HEY, HEY YOU! I’ve recently updated this recipe over here — you may want to pop over and use the new one instead! It’s been refined over the past five years but I wanted to keep this one (instead of doing a 301 redirect for all you good blogger types) because I do think it’s important to keep a record of where you’ve been. ~ JJ
I probably shouldn’t start a pie crust post by telling you that I don’t really like crust. Scandalous isn’t it? Don’t get me wrong, I appreciate it, and am very picky about it, but like it? Meh. I’d rather eat the filling with a spoon. FYI, when I say ‘I’d rather’ it means ‘I do’, those two half eaten Pumpkin Pies in my fridge, there is a good chance that one of them has half a plate of perfectly preserved crust with all pie filling mysteriously missing.
In any case, yesterday I promised you Pie Crust. It’s the least I could do, leaving you with a Pumpkin Pie recipe and no crust. I made this with the same intention as the pie – all the deliciousness, none of the badness – it was a roaring success. I honestly wasn’t sure how this was going to turn out… but it is crumbly and rich and hearty and would work well for pretty much any pie.
A combination of my 50-year-old tried and tested shortcrust recipe, an oil pastry and a bit of experimentation, it’s a truck load better for you than traditional pastry and is pretty darn simple to make. You could even add spices or herbs to it for variations on flavour.
Coconut oil is liquid at a warm-ish room temperature and hard as a rock when refrigerated – you want it in-between to make the dough. If it is winter, room temp is usually perfect, but if it is too melted or goopy [technical term], pop it in the fridge for a few minutes and stir a couple times. Honestly you could probably just use it as a liquid oil and mix it through but I haven’t tried it this way.
The dough is a bit wetter than traditional shortcrust – add the full 3T of water anyway. The first one I made only used 2T and it was just a bit too hard to work with [the next few pics are from the 2T water batch, the 3T version didn’t crumble nearly as much when rolling or getting it into the pan]
To roll this out you want it to be coolish room temp. I use baking [parchment] paper to roll out crusts, cookies etc and it works really well here, you don’t need any extra flour either. The dough will start out crumbly, just keep tapping it together with your hands as you roll – it will be perfect in no time as it warms up.
Although slightly fiddly to get into the pan, the dough is pretty forgiving overall and a cinch to patch and stick together without needing any extra water. It is also stable enough to make it fancy and scalloped or just finish the edge plain. It really just depends on what kind of mood you are in and what the filling calls for. You may need to stick it in the fridge briefly before making a fancy finished edge – again, it depends on the temp of your kitchen and your hands. My hands are always freezing – not a particularly convenient trait, aside from making pastry, it’s perfect for making pastry.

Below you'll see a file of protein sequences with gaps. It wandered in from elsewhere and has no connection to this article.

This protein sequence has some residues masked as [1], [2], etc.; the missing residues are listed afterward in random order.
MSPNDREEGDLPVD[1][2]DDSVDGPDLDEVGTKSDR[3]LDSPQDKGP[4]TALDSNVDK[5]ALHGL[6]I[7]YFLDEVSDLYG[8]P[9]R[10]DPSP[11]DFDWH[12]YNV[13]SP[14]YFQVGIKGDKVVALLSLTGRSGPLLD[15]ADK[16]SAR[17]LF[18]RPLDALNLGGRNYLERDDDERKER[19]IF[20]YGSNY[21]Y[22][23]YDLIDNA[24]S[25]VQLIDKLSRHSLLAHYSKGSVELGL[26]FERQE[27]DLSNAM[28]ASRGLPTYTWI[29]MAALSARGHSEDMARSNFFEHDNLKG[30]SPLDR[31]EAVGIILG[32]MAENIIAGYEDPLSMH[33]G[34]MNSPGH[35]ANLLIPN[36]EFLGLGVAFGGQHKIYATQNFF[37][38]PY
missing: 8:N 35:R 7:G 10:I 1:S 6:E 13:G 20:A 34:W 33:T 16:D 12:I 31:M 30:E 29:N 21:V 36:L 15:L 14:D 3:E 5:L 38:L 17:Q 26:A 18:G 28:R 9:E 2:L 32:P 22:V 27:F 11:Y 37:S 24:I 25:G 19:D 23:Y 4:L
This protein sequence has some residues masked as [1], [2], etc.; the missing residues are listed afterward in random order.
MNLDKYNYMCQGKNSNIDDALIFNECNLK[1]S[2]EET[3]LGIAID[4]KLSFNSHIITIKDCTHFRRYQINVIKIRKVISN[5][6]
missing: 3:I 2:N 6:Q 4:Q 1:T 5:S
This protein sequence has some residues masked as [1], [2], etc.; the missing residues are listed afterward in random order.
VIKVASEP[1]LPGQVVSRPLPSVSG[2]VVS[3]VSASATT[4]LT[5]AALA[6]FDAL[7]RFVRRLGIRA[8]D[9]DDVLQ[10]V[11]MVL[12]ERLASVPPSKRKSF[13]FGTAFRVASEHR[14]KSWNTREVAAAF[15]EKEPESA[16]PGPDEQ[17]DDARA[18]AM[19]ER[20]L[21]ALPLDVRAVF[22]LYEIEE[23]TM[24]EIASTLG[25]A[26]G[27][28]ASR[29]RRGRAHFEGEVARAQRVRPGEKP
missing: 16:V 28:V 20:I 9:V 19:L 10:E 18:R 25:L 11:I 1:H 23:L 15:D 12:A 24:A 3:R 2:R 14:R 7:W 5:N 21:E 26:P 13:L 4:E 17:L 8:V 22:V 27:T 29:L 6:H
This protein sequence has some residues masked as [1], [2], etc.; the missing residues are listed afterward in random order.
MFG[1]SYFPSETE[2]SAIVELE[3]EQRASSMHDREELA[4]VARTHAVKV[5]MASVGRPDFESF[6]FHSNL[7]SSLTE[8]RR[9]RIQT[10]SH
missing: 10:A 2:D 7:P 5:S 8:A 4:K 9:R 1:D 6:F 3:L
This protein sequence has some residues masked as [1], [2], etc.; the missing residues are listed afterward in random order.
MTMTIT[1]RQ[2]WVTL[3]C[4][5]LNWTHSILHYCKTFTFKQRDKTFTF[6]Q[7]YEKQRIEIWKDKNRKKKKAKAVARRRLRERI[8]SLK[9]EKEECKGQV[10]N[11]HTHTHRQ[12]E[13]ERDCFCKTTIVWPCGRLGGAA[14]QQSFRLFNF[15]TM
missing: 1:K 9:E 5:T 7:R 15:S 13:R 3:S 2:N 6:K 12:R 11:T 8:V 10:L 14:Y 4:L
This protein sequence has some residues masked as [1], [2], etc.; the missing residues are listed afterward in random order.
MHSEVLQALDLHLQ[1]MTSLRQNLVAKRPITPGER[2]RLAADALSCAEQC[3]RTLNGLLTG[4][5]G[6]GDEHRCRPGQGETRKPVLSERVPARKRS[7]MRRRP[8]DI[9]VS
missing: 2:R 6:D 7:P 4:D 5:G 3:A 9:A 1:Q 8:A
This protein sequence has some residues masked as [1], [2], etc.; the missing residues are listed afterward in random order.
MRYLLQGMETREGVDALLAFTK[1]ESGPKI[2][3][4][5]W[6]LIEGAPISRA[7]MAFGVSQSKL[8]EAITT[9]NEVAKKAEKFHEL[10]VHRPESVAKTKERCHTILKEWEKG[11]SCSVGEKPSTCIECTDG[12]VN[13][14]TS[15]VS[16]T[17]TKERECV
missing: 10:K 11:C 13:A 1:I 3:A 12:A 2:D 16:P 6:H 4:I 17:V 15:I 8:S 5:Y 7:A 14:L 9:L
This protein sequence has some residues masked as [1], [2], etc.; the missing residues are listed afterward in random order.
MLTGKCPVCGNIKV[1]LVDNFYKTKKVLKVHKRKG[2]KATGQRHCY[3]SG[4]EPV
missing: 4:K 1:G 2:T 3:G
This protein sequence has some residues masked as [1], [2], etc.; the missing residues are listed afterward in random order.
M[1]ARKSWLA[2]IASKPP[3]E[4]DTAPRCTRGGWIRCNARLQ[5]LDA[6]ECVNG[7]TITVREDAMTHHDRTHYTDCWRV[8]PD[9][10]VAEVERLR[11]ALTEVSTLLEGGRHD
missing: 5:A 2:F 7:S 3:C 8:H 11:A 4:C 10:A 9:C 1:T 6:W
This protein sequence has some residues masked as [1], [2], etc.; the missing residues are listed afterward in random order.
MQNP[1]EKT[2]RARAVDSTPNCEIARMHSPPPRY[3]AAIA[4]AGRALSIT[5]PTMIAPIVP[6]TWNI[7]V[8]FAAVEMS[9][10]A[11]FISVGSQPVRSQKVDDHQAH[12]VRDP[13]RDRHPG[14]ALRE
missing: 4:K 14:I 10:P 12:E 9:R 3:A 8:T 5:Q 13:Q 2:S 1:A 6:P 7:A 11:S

Use any filling you wish. Bake according to whatever pie recipe you are using. Don’t feel guilty about eating the crust.
Whole Spelt Pie Crust
HI, IF YOU SOMEHOW MISSED THE NOTE ABOVE… I’ve recently updated this recipe over here — you may want to pop over and use the new one instead! ~ JJ
- 2 c whole spelt flour (240 g)
- ½ c virgin coconut oil, semi-solid (125 ml; 110 g)
- ½ tsp sea salt
- 5 – 6 US Tbsp ice water (75 – 90 mls)
Mix together flour and salt. Cut in coconut oil until mixture resembles bread crumbs. Gently toss through water.
Press into a round and refrigerate. Bring to room temp, roll out, line pie pan and fill as desired. Bake according to chosen pie recipe.
Stir together flour and salt. Cut through coconut oil with a pastry cutter or two knives until mixture resembles breadcrumbs. Coconut oil should be the consistency of vegetable shortening or firm butter*.
Add water and gently toss through with a fork. Press together with your hands and form into flat-ish disk. I found this dough is wetter initially than traditional shortcrust but any less water makes it too crumbly to work with later on. The flour absorbs the moisture as it rests in the fridge.
Wrap and refrigerate for at least an hour. I make mine the day before I need it to save time. When ready to bake the pie, allow dough to sit out for about half an hour to come to room temp – coconut oil is solid when cold and it needs to soften just a bit.
Use a piece of baking [parchment] paper to roll out the dough. Press gently with a rolling pin to get it started and continue to press any cracks or crumbs back together as you roll. As it warms up a bit it will smooth out quite nicely. Loosen once or twice from the paper to make it easier to work.
Gently flip over on to pie pan, remove paper and fit to base. Create edge of your choosing and refrigerate for 15 minutes before filling and baking according to your pie recipe.
- Coconut oil is liquid at a warm-ish room temperature. If it is winter, room temp should be fine, but if it is too melted or soft, pop it in the fridge for a few minutes and stir a couple times. Try not to let it get too cold as it will be completely solid
- You could substitute vegetable shortening [Crisco in America-land, I have yet to find a substitute in Australia] and maybe a pat of butter like in traditional pastry but coconut oil is better for you and still makes a nice flaky crust.
- UPDATE: I originally had ‘coconut butter’ listed as an alternative to the coconut oil in the ingredient list but have since discovered it it not the same thing. Coconut butter has coconut flesh as well as the oil in it. Use only the oil for this recipe.